Hina stared at the group of girls she had joined to get money from Ray for the doodh pilai. “Of course, I’m on your side,” she said. “Ask him for however much you want.”
Ray shook his head at her. “Here you go,” he said, pressing money into Gohar’s sister’s hand. “Is that enough?”
“Yes,” she said.
“More, more,” some of the girls said.
Gohar’s sister shook her head. “This is enough,” she said, closing her fingers over the money.
Hina barely had time for the barat dinner before it was time for the giving away of the bride.
Gohar, unsurprisingly, had tears streaming down her face all the way from the stage to the car. Gohar’s mother and sister were crying too.
Hina looked at the faces of other relatives; some were watching attentively, others were watching their phones.
Gohar’s mother caused a blockage at the exit of the hall as she held onto Gohar and sobbed. Relatives managed to separate mother and daughter and Hina managed to get a hold on Gohar to steer her towards the car. She helped Gohar get in and tucked her dress around her. When she made to step away, Gohar’s fingers dug into her hand with a steel-like grip. “Don’t leave me,” Gohar said.
Hina got into the car, sat next to Gohar and held her hand. Gohar squeezed Hina’s hand so hard Hina thought her fingers would turn to mush.
Attempting to fix Gohar’s makeup before sending her into the newlyweds’ room took three packs of pocket tissue, one and a half makeup sponges and the careful application of Hina’s own fingertips.
Finally, Hina left Gohar and gave her a thumbs up. “You look dazzling,” Hina said.
“What about me?” Ray asked as soon as Hina came out of the room.
“You’re good enough, I guess,” Hina said, pushing Ray in the direction of his room.
“It’s the girls who get all the support,” Ray said, shaking his head.
The next day, Hina thought that the walima would be easy compared to the first two events. “You just have to show up for dinner,” she said to Amani after both of them had dropped Gohar off at the bridal makeup section of the parlour.
“Hina, it’s the event from the groom’s side,” Amani said. “Take some interest in it.”
“All I’m interested in is that today is the last day I have to go through this beauty parlour procedure,” Hina said, settling into the beautician’s chair. “Then I will be free!”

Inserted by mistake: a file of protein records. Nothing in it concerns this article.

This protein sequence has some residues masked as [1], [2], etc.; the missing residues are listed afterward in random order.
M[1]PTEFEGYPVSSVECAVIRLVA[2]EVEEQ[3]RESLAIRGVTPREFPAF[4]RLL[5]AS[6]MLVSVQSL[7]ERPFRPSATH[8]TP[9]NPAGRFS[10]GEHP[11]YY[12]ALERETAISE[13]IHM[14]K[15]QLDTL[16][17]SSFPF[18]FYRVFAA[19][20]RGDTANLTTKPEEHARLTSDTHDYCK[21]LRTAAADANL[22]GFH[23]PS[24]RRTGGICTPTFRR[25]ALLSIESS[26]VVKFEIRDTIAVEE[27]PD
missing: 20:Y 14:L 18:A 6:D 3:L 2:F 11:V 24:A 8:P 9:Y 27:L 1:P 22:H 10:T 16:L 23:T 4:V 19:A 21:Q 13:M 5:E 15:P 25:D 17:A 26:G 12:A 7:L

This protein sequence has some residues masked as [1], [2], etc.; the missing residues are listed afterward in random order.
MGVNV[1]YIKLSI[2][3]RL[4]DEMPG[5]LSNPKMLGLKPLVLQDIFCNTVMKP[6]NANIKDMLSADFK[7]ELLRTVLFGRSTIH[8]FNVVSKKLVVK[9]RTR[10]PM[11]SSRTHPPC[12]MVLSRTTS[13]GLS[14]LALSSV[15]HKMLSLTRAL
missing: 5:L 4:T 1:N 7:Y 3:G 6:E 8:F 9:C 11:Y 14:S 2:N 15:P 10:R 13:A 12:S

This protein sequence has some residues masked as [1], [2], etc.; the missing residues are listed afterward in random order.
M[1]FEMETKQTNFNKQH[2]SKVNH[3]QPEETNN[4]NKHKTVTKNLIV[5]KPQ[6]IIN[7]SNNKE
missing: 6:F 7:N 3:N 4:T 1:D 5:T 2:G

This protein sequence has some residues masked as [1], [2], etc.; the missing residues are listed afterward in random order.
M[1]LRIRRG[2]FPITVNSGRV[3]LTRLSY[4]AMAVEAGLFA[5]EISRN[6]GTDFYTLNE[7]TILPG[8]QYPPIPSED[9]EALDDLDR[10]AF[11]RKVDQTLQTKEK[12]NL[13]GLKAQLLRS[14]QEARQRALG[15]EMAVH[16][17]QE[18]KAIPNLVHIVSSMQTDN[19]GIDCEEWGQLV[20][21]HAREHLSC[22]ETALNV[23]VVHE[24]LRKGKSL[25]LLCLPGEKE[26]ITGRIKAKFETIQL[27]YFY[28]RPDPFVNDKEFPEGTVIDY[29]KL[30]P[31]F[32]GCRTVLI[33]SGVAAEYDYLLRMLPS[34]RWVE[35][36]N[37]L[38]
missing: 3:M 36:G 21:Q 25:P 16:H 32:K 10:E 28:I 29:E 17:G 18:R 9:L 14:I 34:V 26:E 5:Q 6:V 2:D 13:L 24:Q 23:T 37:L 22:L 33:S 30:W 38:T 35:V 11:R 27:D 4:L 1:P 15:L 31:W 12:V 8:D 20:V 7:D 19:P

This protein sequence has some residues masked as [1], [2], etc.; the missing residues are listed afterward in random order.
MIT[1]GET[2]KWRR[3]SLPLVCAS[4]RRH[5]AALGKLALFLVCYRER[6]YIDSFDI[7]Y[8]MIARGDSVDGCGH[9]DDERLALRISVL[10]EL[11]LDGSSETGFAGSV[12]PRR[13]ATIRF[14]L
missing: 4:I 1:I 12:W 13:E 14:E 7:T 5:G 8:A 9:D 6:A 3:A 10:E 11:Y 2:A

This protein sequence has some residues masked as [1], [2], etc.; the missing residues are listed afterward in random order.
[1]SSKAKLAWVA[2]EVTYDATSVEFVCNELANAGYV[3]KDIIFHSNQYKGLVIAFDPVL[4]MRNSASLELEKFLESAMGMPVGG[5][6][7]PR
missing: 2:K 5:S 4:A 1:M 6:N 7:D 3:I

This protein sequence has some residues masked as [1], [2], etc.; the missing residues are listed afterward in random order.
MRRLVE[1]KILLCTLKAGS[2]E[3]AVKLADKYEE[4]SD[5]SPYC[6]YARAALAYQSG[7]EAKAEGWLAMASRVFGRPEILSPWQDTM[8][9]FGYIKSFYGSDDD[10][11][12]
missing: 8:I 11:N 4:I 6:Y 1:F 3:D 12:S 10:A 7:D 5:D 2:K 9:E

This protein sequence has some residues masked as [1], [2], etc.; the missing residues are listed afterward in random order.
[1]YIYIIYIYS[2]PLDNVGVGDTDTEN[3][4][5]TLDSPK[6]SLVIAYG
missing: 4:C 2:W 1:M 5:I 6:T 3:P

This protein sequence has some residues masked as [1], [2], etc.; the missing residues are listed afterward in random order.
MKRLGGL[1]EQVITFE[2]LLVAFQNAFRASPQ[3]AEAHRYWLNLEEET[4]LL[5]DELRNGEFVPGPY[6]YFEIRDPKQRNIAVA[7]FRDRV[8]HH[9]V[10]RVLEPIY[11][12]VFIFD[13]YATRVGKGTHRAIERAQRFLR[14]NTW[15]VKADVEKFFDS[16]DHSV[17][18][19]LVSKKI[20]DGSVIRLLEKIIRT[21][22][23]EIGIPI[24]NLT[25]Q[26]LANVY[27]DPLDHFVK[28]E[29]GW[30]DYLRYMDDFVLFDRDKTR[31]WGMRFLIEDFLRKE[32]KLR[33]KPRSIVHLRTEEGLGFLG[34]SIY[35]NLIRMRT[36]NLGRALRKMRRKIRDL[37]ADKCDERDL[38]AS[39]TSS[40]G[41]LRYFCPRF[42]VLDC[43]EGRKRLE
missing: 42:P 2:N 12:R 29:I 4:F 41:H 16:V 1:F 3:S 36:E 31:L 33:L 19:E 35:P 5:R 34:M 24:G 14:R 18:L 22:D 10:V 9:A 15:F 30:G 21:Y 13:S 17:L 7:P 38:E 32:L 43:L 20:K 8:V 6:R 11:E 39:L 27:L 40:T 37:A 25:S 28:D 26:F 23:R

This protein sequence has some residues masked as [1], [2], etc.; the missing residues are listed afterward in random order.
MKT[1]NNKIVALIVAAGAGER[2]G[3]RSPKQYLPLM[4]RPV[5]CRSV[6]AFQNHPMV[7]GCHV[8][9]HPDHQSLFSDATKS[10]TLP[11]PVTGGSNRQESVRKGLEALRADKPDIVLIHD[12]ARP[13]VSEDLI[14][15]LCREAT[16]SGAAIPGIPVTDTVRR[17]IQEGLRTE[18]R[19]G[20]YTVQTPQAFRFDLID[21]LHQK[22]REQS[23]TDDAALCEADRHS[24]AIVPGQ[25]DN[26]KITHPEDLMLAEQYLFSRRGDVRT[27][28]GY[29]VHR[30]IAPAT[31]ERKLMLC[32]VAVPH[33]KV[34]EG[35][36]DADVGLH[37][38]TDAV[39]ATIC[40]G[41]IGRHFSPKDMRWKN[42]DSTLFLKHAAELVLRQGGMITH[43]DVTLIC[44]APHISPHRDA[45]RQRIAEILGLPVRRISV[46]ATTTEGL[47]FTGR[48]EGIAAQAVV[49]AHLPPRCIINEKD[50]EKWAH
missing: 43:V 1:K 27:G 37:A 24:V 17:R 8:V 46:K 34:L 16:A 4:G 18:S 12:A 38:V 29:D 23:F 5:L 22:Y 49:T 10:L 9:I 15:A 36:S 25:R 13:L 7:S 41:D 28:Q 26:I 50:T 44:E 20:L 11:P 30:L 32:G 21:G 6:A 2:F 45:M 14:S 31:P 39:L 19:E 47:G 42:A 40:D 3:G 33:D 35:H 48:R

The walima was a rush of photos and attending to Gohar as she went from her photo session to the bridal room, then to the stage itself.
Hina looked at the gathering of people she had been seeing for the past few days now. Today was going to tie it all together.
“More photos! Girls’ photos!” Amani struck a pose between Hina and Gohar as the photographer focused on them.
“Family photo,” Ray said.
Gohar took his arm and pulled him towards the group. Hina’s eyebrows shot up. Amani elbowed her in the ribs. “Fix your face,” Amani said.
Later, Hina thought how she used to be the only one to push and pull Ray around. Seeing Gohar pull Ray up for the photo was something that would take a little getting used to.
At home, Hina kicked off her shoes and began to take off her makeup. “No more heavy parlour makeup to take off,” she told herself when she was done.
She took her bangles off. “No more heavy jewellery to wear,” she said as she took her necklace off.
She changed into regular clothes and looked at the fancy ones she had just discarded onto the bed. “No more heavy clothes,” she said.
“It’s like it never even happened, except it did,” Amani said when Hina called her up.
“It’s like it never happened, except now Gohar is in my house,” Hina added.
Amani laughed. “Does it still look odd?” she asked.
“I’m not used to it,” Hina said.
“It will take some time,” Amani said. “Then you’ll be the one going away to become a new addition to someone else’s house. You and Gohar living together is only temporary.”
“Don’t remind me,” Hina said. “I’m not going anywhere any time soon.”
“Mark my words,” Amani said, “you’ll get married before I do.”
“That doesn’t mean anything because you’re just into the super long engagement period thing,” Hina said. “Anyone would lose next to your record.”
“You just don’t have the same security as I have in how I lead my life,” Amani said. “I’m not sitting around waiting for my parents to declare when I’ll get married. I decided myself.”
“Honestly, I wish you were the one who had gotten married first,” Hina said, “then I wouldn’t have had to deal with you right now. I’m going to call someone else.” She cut the call.
It was too early to call Sameer. She waited until a better time before making the call.
“Hey! How are you? How was the wedding?” Sameer asked.
“It was good,” Hina said. “I wish I could see you again. It’s been ages. I’ve almost forgotten what you look like.”
“I’d like that too, actually,” Sameer said. “We should invite the new couple over to our place. Then we could see each other.”
“I want to meet without having several families involved at the same time,” Hina said. “I want to get to know you better, and I need a better chance to do that.”
“Wow, you’re really direct today,” Sameer said. “It’s a good thing, but I wasn’t expecing it.”
“What’s the use of being engaged if we never get the chance to truly assess each other,” Hina said.
“I agree, but...” Sameer’s voice trailed off.
“Sameer? Are you still there?” Hina asked.
“Yes, I’m still here; I’m just thinking,” Sameer said. “It will be difficult.
“We can still figure a way out, though,” Hina said.
“I need some of that determination you have,” Sameer said.
“Find out a way to make it happen,” Hina said.
“Give me some time,” Sameer said.
To be continued...
Due to technical glitches, we were unable to hold Iqra Asad’s live interview. We will soon apprise you of the new date.